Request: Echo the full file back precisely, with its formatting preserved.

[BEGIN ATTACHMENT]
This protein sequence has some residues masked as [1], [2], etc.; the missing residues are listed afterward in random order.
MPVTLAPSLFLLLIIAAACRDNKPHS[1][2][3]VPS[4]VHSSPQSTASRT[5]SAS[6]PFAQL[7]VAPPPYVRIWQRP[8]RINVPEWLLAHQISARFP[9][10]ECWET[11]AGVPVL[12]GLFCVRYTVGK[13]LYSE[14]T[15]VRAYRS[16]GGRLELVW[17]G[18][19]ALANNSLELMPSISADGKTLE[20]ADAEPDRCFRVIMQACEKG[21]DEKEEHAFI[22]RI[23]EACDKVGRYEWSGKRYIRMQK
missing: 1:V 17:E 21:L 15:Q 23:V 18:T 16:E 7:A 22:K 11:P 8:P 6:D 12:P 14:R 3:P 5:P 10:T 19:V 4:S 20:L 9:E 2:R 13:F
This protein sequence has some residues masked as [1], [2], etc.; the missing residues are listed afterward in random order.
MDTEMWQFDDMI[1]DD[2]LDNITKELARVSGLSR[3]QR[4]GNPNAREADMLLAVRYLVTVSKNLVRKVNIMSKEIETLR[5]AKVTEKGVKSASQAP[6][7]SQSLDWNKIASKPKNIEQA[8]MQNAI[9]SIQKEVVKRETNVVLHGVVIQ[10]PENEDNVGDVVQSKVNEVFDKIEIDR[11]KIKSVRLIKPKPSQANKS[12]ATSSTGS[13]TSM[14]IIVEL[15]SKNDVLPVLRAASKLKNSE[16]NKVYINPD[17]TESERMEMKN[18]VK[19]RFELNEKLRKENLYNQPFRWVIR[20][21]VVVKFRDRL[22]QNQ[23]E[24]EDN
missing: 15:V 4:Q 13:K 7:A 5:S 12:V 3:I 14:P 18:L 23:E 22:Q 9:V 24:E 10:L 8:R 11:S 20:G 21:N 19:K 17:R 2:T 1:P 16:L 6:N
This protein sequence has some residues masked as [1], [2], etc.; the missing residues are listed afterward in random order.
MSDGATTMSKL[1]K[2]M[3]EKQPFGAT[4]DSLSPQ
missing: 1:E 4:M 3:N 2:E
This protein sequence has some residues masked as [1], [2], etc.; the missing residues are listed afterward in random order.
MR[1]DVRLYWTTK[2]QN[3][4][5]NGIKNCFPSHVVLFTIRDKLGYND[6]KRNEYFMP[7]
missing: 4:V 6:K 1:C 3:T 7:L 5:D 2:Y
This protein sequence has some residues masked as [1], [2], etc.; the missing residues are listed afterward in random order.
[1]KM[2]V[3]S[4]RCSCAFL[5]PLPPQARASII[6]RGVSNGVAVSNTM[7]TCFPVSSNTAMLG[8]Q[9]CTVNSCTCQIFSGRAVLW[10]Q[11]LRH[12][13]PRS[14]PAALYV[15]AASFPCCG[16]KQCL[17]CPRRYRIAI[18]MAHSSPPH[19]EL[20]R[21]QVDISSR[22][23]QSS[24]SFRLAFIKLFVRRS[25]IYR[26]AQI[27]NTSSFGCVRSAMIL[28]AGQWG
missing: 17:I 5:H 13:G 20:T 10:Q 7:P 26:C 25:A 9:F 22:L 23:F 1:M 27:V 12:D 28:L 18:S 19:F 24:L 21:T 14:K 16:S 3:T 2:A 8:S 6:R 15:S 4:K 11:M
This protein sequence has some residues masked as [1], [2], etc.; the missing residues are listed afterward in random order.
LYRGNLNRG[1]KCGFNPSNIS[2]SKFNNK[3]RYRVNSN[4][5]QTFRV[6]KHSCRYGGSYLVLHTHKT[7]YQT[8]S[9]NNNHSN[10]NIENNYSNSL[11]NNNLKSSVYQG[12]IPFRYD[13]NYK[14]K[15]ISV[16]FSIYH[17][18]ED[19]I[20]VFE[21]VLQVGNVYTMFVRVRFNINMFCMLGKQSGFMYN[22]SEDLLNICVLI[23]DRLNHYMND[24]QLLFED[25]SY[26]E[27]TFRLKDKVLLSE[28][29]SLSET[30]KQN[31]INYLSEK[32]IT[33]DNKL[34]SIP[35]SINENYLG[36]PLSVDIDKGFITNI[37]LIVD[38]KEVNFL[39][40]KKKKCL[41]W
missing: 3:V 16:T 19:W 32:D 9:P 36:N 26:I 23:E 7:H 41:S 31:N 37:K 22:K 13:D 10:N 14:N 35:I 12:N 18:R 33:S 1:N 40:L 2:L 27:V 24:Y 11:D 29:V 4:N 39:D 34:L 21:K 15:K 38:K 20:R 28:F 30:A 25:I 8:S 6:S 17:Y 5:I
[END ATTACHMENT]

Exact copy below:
This protein sequence has some residues masked as [1], [2], etc.; the missing residues are listed afterward in random order.
MPVTLAPSLFLLLIIAAACRDNKPHS[1][2][3]VPS[4]VHSSPQSTASRT[5]SAS[6]PFAQL[7]VAPPPYVRIWQRP[8]RINVPEWLLAHQISARFP[9][10]ECWET[11]AGVPVL[12]GLFCVRYTVGK[13]LYSE[14]T[15]VRAYRS[16]GGRLELVW[17]G[18][19]ALANNSLELMPSISADGKTLE[20]ADAEPDRCFRVIMQACEKG[21]DEKEEHAFI[22]RI[23]EACDKVGRYEWSGKRYIRMQK
missing: 1:V 17:E 21:L 15:Q 23:V 18:T 16:E 7:A 22:K 11:P 8:P 6:D 12:P 14:R 3:P 5:P 10:T 19:V 4:S 20:L 9:E 2:R 13:F
This protein sequence has some residues masked as [1], [2], etc.; the missing residues are listed afterward in random order.
MDTEMWQFDDMI[1]DD[2]LDNITKELARVSGLSR[3]QR[4]GNPNAREADMLLAVRYLVTVSKNLVRKVNIMSKEIETLR[5]AKVTEKGVKSASQAP[6][7]SQSLDWNKIASKPKNIEQA[8]MQNAI[9]SIQKEVVKRETNVVLHGVVIQ[10]PENEDNVGDVVQSKVNEVFDKIEIDR[11]KIKSVRLIKPKPSQANKS[12]ATSSTGS[13]TSM[14]IIVEL[15]SKNDVLPVLRAASKLKNSE[16]NKVYINPD[17]TESERMEMKN[18]VK[19]RFELNEKLRKENLYNQPFRWVIR[20][21]VVVKFRDRL[22]QNQ[23]E[24]EDN
missing: 15:V 4:Q 13:K 7:A 5:S 12:V 3:I 14:P 18:L 23:E 22:Q 9:V 24:E 10:L 8:R 11:S 20:G 21:N 19:K 17:R 2:T 1:P 16:L 6:N
This protein sequence has some residues masked as [1], [2], etc.; the missing residues are listed afterward in random order.
MSDGATTMSKL[1]K[2]M[3]EKQPFGAT[4]DSLSPQ
missing: 1:E 4:M 3:N 2:E
This protein sequence has some residues masked as [1], [2], etc.; the missing residues are listed afterward in random order.
MR[1]DVRLYWTTK[2]QN[3][4][5]NGIKNCFPSHVVLFTIRDKLGYND[6]KRNEYFMP[7]
missing: 4:V 6:K 1:C 3:T 7:L 5:D 2:Y
This protein sequence has some residues masked as [1], [2], etc.; the missing residues are listed afterward in random order.
[1]KM[2]V[3]S[4]RCSCAFL[5]PLPPQARASII[6]RGVSNGVAVSNTM[7]TCFPVSSNTAMLG[8]Q[9]CTVNSCTCQIFSGRAVLW[10]Q[11]LRH[12][13]PRS[14]PAALYV[15]AASFPCCG[16]KQCL[17]CPRRYRIAI[18]MAHSSPPH[19]EL[20]R[21]QVDISSR[22][23]QSS[24]SFRLAFIKLFVRRS[25]IYR[26]AQI[27]NTSSFGCVRSAMIL[28]AGQWG
missing: 17:I 5:H 13:G 20:T 10:Q 7:P 26:C 25:A 9:F 22:L 23:F 1:M 27:V 12:D 28:L 18:S 19:F 24:L 21:T 14:K 16:S 3:T 2:A 8:S 6:R 15:S 4:K 11:M
This protein sequence has some residues masked as [1], [2], etc.; the missing residues are listed afterward in random order.
LYRGNLNRG[1]KCGFNPSNIS[2]SKFNNK[3]RYRVNSN[4][5]QTFRV[6]KHSCRYGGSYLVLHTHKT[7]YQT[8]S[9]NNNHSN[10]NIENNYSNSL[11]NNNLKSSVYQG[12]IPFRYD[13]NYK[14]K[15]ISV[16]FSIYH[17][18]ED[19]I[20]VFE[21]VLQVGNVYTMFVRVRFNINMFCMLGKQSGFMYN[22]SEDLLNICVLI[23]DRLNHYMND[24]QLLFED[25]SY[26]E[27]TFRLKDKVLLSE[28][29]SLSET[30]KQN[31]INYLSEK[32]IT[33]DNKL[34]SIP[35]SINENYLG[36]PLSVDIDKGFITNI[37]LIVD[38]KEVNFL[39][40]KKKKCL[41]W
missing: 3:V 16:T 19:W 32:D 9:P 36:N 26:I 23:E 7:H 41:S 31:N 37:K 22:K 13:D 10:N 14:N 35:I 12:N 18:R 33:S 1:N 40:L 2:L 27:V 24:Y 11:D 29:V 4:N 39:D 34:L 21:K 15:K 38:K 20:R 28:F 30:A 25:I 8:S 6:S 17:Y 5:I